NEW YORK (GenomeWeb News) — The Federation of American Societies for Experimental Biology today criticized the White House’s fiscal 2008 budget proposal for the National Institutes of Health, claiming it “deal[s] harshly with our country’s premier medical research agency.”
However, the organization praised the Administration’s proposed budget for the Department of Energy’s Office of Science and for the National Science Foundation.
The Administration’s budget for fiscal 2008, which begins Oct. 1, proposes $28.7 billion for the NIH, an increase of $232 million, or .9 percent, over the $28.5 billion the NIH received in fiscal 2007.
FASEB said the real increase amounts to $32 million after $200 million marked for the Global AIDS Fund is transferred out of NIH. But taking into account biomedical inflation, the NIH would lose $1.05 billion in funding, which reflects a nearly 3-percent decline from fiscal 2007.
The Bureau of Economic Analysis and the NIH’s budget office estimated that biomedical inflation will be 3.7 percent for both fiscal 2007 and fiscal 2008. Those figures are based on changes in average prices of NIH expenses such as personnel, services, equipment, and supplies.
Calling the proposed NIH funding increase “paltry,” FASEB President Leo Furcht said in a statement that the amount “stands to cause grievous harm to our ability to combat debilitating disease … [and leaves] us woefully unprepared to deal with emerging illness or pandemic influenza.”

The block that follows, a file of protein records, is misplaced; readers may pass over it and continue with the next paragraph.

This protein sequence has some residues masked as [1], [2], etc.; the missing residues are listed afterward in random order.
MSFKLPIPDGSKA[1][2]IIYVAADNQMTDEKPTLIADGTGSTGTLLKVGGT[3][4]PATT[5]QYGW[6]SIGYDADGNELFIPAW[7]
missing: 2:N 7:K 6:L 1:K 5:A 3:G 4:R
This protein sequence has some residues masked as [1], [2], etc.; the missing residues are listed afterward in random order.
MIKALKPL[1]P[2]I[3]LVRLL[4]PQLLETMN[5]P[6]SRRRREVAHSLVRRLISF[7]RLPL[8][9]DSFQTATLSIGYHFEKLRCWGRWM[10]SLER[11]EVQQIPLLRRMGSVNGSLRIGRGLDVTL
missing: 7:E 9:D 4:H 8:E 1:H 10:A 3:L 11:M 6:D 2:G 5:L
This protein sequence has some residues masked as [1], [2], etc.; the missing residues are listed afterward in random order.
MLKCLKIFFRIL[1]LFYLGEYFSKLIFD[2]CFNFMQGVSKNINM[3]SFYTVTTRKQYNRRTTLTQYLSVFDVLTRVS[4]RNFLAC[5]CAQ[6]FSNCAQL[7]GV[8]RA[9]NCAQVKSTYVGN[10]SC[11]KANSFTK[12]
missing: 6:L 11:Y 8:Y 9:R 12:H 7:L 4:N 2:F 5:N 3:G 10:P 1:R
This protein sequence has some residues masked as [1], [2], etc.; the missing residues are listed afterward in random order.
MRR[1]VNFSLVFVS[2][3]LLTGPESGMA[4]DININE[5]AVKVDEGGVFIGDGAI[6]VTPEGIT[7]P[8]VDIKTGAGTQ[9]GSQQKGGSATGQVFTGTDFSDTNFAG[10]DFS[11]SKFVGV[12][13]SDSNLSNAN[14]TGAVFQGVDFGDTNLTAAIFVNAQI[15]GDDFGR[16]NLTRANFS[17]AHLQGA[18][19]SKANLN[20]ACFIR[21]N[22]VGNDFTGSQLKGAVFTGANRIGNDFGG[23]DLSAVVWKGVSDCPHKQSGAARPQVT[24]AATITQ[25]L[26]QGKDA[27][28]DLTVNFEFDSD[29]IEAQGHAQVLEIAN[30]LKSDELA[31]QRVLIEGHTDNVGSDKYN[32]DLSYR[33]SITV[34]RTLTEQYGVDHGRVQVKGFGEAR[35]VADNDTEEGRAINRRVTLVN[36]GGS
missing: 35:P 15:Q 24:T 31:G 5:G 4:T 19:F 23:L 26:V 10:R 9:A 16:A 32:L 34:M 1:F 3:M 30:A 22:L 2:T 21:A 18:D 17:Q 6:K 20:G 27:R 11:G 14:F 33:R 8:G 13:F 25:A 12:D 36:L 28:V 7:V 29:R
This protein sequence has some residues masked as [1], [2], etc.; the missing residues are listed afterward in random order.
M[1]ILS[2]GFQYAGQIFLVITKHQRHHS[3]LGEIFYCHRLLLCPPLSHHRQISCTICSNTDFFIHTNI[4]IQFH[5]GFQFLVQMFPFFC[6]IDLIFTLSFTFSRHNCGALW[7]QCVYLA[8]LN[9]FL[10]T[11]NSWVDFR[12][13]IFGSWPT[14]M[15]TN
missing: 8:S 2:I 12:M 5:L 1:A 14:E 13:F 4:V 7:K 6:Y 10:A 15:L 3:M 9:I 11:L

According to Furcht, Bush, on a recent visit to the NIH’s headquarters in Bethesda, Md., said: “I truly believe the NIH is one of America’s greatest assets. And it needs to be nourished.”
“Far from nourishing,” Furcht wrote, the President’s proposed budget “represents further deprivation and attrition of this invaluable agency.”
Furcht said the that President’s budget “looks far worse” in light of the boost the NIH hopes to receive from Congress in this year’s Joint Funding Resolution, which appropriates an extra $620 million for fiscal 2007 to plug funding shortfalls and fuel high-risk research.
But FASEB Legislative Director John Retzlaff said the NIH can not count on a similar congressional resolution for fiscal 2008, which could help the NIH spend on things other than ongoing grants and research.
The hope for the NIH, as FASEB sees it, is that the Administration’s budget may undergo an overhaul on Capitol Hill. “We’re going to do everything we can to see that [the budget] is dead on arrival,” Retzlaff told GenomeWeb News.
In its statement, FASEB praised the Administration’s proposed support for the Department of Energy’s Office of Science, which would receive $4.4 billion, and for the National Science Foundation, which the White House requested about $6 billion.
In its annual report, FASEB prescribed $4.4 billion for DOE’s science office and about $6.5 billion for the NSF.
FASEB recommended that NIH funding should “increase on a 3-year plan” to make up for “losses caused by biomedical inflation.”
That recommendation, which appeared in FASEB’s annual report, also said genomics and protein research were important reasons to increase NIH’s funding.
The White House did not immediately available for comment.
In December, the NSF found that inflation-adjusted federal funding going to the National Human Genome Research Institute and the DOE’s Human Genome Project is likely to decline 1.5 percent in fiscal 2007 over fiscal 2006.